How to Find Student Accommodations in Canada

Student-Accommodation-Options

You’ve accepted your offer letter: congratulations! Next, you’ll need to decide what your international student accommodations in Canada will look like. It can seem like a lot to navigate a new country, let alone find a place to live! Where do you begin?

To find your new home, you can connect with your academic institution for guidance or move forward independently. First, decide whether you want to live in an on-campus residence, off-campus housing, or with a host family. You’ve got lots of options—let’s explore some popular ones below.

On-campus Student Accommodations

Why live on campus? There are plenty of perks. You’re more likely to make new friends and get involved quickly because you’ll be around other students a lot. This can help make moving to Canada feel easier. Also, you’ll be near social events, food halls, study spaces, and your classes, so you’ll save money on transportation.

Many student residences have a don or residence advisor (RA), often an older student who can provide support, resolve conflicts, and help ensure safety. While rooms vary, the most common offerings are traditional dorm rooms and apartments or suites. Housing aims to welcome diverse students: many campuses offer separate housing for older students or students with families; some have accessible or barrier-free housing; others offer single-sex floors or buildings. Lastly, some accommodations include meal plans, so your room and meals are settled all in one contract.

Dormitories (or “dorms”) are the most common residence option. Students may be assigned to a single dorm room with one bed, or a double dorm room with two beds. 

Rooms are usually furnished with a bed frame, mattress, desk, chair, lamp, and closet space. Students must buy their own bedsheets and towels, and because those are bulky, we recommend buying them in Canada. Living facilities like kitchens, washrooms, and lounges are shared. It’s important to know how many students share each facility, as sharing a kitchen space with everyone on your floor is different from sharing it with everyone in your building! Also, some students may be comfortable with co-ed washrooms, whereas others may not be.

Apartment or Suite

Suites and apartments offer more independence, and share similar social benefits as dorm rooms. Students may live with up to five other students in one apartment or suite, and may have their own bedroom or may share. Units include a kitchen, washroom, and living room. Similar to dorms, apartments and suites may have basic furniture, and standard appliances like a fridge and microwave. Suites may have in-suite or in-building laundry. Many also include basic utilities and internet access.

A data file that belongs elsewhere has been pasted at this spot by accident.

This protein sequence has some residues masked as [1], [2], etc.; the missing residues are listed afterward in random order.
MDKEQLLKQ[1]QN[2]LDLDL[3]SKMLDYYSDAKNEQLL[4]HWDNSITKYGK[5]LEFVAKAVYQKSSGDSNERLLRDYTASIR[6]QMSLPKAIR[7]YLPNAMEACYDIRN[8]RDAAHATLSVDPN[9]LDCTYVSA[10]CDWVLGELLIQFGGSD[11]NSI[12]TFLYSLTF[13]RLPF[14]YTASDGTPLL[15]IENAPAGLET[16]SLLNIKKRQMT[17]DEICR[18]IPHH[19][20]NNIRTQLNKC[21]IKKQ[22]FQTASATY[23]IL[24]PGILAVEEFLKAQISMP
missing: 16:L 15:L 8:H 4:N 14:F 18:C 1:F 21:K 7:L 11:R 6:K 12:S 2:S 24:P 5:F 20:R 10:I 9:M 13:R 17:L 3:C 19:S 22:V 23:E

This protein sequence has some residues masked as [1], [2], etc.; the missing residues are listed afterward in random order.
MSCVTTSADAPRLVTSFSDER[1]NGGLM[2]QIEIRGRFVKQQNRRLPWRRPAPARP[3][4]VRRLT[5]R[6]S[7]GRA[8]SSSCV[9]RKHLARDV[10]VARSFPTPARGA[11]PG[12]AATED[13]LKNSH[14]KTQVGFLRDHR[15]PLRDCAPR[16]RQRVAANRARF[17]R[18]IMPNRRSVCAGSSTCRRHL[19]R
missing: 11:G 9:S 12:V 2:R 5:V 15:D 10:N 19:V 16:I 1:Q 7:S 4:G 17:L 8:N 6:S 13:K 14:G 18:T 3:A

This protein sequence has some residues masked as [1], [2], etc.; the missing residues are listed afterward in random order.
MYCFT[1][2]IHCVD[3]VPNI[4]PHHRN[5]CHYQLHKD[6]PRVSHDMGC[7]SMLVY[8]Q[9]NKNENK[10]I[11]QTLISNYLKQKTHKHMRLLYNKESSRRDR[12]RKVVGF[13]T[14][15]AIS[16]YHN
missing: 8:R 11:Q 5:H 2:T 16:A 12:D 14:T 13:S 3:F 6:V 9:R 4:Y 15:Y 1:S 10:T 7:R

Off-Campus Student Accommodations

Many students choose to live off-campus, especially after their first year. For international students, it’s a great way to meet others! Depending on the length of your stay, you can rent, sublet, or live with a host family.

Apartments or Shared Housing

Looking for a larger space? Many students rent a house, condo, or apartment with other students. Depending on your budget and desired living arrangements, it may work better to rent directly from a landlord or sublet.

To sublet means to take over another student’s lease, usually because they’re away for some time. The space is often fully furnished and utilities (internet, electricity, etc.) may be included. Sublets vary from a couple of months to a year. Find one through on-campus ads, searching on Google or Kijiji, or through your host school’s Facebook group. 

As of June 2022, the average monthly rent for apartments across Canada was C$1,685. Renting a house averages C$2,893 per month, but remember if you plan to live with roommates, its cost per student can be lower than an apartment. Generally, renting is pricier in Ontario and British Columbia, and lower in Alberta, Manitoba, and Saskatchewan.

Living with a host family in a homestay means you’ll be immersed in Canadian culture, and enjoy meals with the family if you choose to. The family can also share local traditions and favorite spots to see, eat at, and explore. Plus, because many families speak English at home (or French in Quebec and New Brunswick!), you’ll improve your language skills.

Take a look at the checklist below for more general housing tips.

Accommodation Checklist

    • What’s your rental budget? Be prepared to submit your first and last month’s rent before moving in. 
    • Remember to budget for utilities! Some off-campus rentals don’t include them, or only include basic utilities like power and water in rent. The yearly cost of utilities is between C$1,000 and C$1,350.
    • Where do you want to live within the community? Close to school is ideal, so you can walk, versus relying on public transit or a car. 
    • Do you need roommates? Connect with other students on social media groups or through your host school. Rental companies can also match up students seeking roommates.
    • Know the length and conditions of your rental contract or lease. Is it for one year? Six months? If you break a lease, you can be charged extra.
    • Have someone you trust read your rental contract, too—if there’s something in it that doesn’t make sense, ask about it before you sign!
    • Before signing any rental contract, visit the space or have a friend or family member visit it, to ensure it’s as advertised. 
    • Do you need to buy furniture? Find affordable options at second-hand stores, or on Facebook Marketplace or Kijiji.

    Still debating if you should live on-campus or off-campus? You can try both! Many students spend their first year in an on-campus residence (often a dorm), and then shift to apartment-style on- or off-campus.